Colorado Republicans will weigh in on whether the state should return to a presidential primary system when they gather for their state convention this weekend. Colorado held primaries three times before changing back to a caucus system in 2004, in part to save money.
Supporters of the caucus system say it provides an opportunity to discuss candidates and issues in a town hall-style meeting. But state Republican Party Chair Ryan Call says some GOP members want the party to endorse a presidential primary instead. He says they argue more people would participate when they have all day to vote instead of having to attend a caucus at night.
“There’s been a feeling that the caucus disenfranchises military voters and folks who take their kids to soccer practice because caucuses occur only at seven o'clock on a particular day during the week,” he said.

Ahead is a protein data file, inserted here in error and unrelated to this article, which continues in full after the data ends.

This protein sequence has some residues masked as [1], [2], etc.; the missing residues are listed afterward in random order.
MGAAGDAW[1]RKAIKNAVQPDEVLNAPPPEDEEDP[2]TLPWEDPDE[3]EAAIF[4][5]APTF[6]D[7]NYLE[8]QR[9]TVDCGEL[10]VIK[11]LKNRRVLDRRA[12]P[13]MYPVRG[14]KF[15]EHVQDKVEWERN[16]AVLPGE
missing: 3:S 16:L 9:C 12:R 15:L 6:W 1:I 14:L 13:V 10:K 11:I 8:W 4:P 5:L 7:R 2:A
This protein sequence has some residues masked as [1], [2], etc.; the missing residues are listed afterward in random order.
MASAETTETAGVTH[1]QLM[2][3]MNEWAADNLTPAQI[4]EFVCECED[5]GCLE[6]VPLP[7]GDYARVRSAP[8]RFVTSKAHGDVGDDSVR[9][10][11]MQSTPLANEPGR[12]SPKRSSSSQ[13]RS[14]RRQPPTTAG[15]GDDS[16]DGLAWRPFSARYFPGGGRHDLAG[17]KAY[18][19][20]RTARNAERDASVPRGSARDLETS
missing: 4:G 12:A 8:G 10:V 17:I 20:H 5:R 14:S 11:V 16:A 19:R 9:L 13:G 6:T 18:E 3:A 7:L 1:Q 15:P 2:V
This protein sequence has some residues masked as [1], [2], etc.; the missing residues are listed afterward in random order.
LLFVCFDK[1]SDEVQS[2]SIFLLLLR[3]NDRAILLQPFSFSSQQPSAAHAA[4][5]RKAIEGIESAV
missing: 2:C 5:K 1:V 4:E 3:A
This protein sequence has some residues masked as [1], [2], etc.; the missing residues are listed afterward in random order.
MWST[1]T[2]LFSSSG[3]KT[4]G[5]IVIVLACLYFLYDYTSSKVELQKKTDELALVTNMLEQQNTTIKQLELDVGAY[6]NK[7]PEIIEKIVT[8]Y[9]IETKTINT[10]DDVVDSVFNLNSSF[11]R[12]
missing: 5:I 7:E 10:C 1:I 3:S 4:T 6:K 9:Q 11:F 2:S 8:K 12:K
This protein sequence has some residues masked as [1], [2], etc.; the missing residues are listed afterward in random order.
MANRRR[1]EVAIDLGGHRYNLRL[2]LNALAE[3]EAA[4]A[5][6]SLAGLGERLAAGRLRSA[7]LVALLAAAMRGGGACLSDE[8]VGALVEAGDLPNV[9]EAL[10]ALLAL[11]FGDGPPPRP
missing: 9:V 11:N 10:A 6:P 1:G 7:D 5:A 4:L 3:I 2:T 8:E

If the party endorses the idea, Call says the GOP would hold a closed primary, meaning only people registered as Republicans could vote. The state Legislature would need to approve the change.
About 3,800 people will attend the state assembly, or convention, in Denver this weekend. They will be asked to complete a survey of about 60 questions that will include the presidential voting system as well as social and economic issues. The survey results will help determine the party’s official positions.
Call says more than 850 people will run to become delegates to the national convention. That’s almost three times the number that ran in 2004.
“It tells me very clearly that people are excited. People are enthused. And they want to play a role in what is a historic and critical election,” Call said.
Twelve delegates and twelve alternates will be selected at the state convention. Others will be chosen earlier in the week in each Congressional district. Overall, the state will select 33 delegates and 33 alternates for the national convention.